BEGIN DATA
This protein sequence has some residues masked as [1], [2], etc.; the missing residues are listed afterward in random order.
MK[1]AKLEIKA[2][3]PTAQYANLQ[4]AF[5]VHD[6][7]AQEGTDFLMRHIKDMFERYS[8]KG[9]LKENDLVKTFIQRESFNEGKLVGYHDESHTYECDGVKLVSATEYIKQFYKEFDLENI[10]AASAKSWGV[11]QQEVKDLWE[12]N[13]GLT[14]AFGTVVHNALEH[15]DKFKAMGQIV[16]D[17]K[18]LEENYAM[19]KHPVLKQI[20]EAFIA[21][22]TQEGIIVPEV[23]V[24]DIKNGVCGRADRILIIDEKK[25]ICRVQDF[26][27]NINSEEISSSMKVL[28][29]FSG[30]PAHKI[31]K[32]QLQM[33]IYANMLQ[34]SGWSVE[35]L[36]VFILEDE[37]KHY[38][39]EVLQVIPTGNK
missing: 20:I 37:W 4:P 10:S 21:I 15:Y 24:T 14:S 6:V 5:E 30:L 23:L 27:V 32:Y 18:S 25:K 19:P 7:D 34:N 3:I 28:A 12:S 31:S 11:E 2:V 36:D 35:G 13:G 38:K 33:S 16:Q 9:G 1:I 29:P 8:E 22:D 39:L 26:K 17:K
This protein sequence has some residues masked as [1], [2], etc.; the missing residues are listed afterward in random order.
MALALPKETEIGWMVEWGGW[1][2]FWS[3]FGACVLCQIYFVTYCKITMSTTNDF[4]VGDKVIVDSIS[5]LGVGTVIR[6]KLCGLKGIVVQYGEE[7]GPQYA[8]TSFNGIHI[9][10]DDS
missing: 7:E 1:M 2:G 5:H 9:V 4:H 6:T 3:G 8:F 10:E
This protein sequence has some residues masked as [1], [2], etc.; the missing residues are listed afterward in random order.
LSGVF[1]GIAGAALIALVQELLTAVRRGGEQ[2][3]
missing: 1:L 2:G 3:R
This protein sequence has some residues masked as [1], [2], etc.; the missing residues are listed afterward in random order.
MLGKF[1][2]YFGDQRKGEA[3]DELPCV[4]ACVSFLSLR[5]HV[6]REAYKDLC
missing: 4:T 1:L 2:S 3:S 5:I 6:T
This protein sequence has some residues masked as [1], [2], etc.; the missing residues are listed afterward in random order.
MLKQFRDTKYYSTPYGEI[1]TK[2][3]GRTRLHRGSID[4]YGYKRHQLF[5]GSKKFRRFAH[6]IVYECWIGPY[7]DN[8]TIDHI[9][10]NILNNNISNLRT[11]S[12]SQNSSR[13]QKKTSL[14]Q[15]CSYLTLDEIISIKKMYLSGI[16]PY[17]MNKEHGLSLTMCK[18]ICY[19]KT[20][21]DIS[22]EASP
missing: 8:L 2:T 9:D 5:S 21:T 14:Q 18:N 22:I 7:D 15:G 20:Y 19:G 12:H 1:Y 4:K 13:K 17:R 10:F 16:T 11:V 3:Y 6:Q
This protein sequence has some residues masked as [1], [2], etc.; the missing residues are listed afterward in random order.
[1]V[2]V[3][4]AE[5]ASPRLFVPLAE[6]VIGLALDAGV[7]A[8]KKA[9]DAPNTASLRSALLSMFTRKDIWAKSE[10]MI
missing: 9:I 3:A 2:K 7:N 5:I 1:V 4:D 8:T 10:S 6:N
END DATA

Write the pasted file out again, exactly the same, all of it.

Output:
This protein sequence has some residues masked as [1], [2], etc.; the missing residues are listed afterward in random order.
MK[1]AKLEIKA[2][3]PTAQYANLQ[4]AF[5]VHD[6][7]AQEGTDFLMRHIKDMFERYS[8]KG[9]LKENDLVKTFIQRESFNEGKLVGYHDESHTYECDGVKLVSATEYIKQFYKEFDLENI[10]AASAKSWGV[11]QQEVKDLWE[12]N[13]GLT[14]AFGTVVHNALEH[15]DKFKAMGQIV[16]D[17]K[18]LEENYAM[19]KHPVLKQI[20]EAFIA[21][22]TQEGIIVPEV[23]V[24]DIKNGVCGRADRILIIDEKK[25]ICRVQDF[26][27]NINSEEISSSMKVL[28][29]FSG[30]PAHKI[31]K[32]QLQM[33]IYANMLQ[34]SGWSVE[35]L[36]VFILEDE[37]KHY[38][39]EVLQVIPTGNK
missing: 20:I 37:W 4:P 10:S 21:I 15:Y 24:T 14:S 6:V 5:E 30:L 23:L 27:V 32:Y 18:S 25:K 19:P 7:D 34:N 3:I 28:A 12:S 31:S 11:E 2:V 36:D 35:G 13:G 38:K 33:S 16:Q 9:G 1:I 29:P 8:E 22:D 39:L 26:K 17:K
This protein sequence has some residues masked as [1], [2], etc.; the missing residues are listed afterward in random order.
MALALPKETEIGWMVEWGGW[1][2]FWS[3]FGACVLCQIYFVTYCKITMSTTNDF[4]VGDKVIVDSIS[5]LGVGTVIR[6]KLCGLKGIVVQYGEE[7]GPQYA[8]TSFNGIHI[9][10]DDS
missing: 7:E 1:M 2:G 5:H 9:V 4:H 6:T 3:G 8:F 10:E
This protein sequence has some residues masked as [1], [2], etc.; the missing residues are listed afterward in random order.
LSGVF[1]GIAGAALIALVQELLTAVRRGGEQ[2][3]
missing: 1:L 2:G 3:R
This protein sequence has some residues masked as [1], [2], etc.; the missing residues are listed afterward in random order.
MLGKF[1][2]YFGDQRKGEA[3]DELPCV[4]ACVSFLSLR[5]HV[6]REAYKDLC
missing: 4:T 1:L 2:S 3:S 5:I 6:T
This protein sequence has some residues masked as [1], [2], etc.; the missing residues are listed afterward in random order.
MLKQFRDTKYYSTPYGEI[1]TK[2][3]GRTRLHRGSID[4]YGYKRHQLF[5]GSKKFRRFAH[6]IVYECWIGPY[7]DN[8]TIDHI[9][10]NILNNNISNLRT[11]S[12]SQNSSR[13]QKKTSL[14]Q[15]CSYLTLDEIISIKKMYLSGI[16]PY[17]MNKEHGLSLTMCK[18]ICY[19]KT[20][21]DIS[22]EASP
missing: 8:L 2:T 9:D 5:S 21:T 14:Q 18:N 22:I 7:D 15:G 20:Y 19:G 12:H 1:Y 4:K 13:K 17:R 10:F 16:T 11:V 3:Y 6:Q
This protein sequence has some residues masked as [1], [2], etc.; the missing residues are listed afterward in random order.
[1]V[2]V[3][4]AE[5]ASPRLFVPLAE[6]VIGLALDAGV[7]A[8]KKA[9]DAPNTASLRSALLSMFTRKDIWAKSE[10]MI
missing: 9:I 3:A 2:K 7:N 5:I 1:V 4:D 8:T 10:S 6:N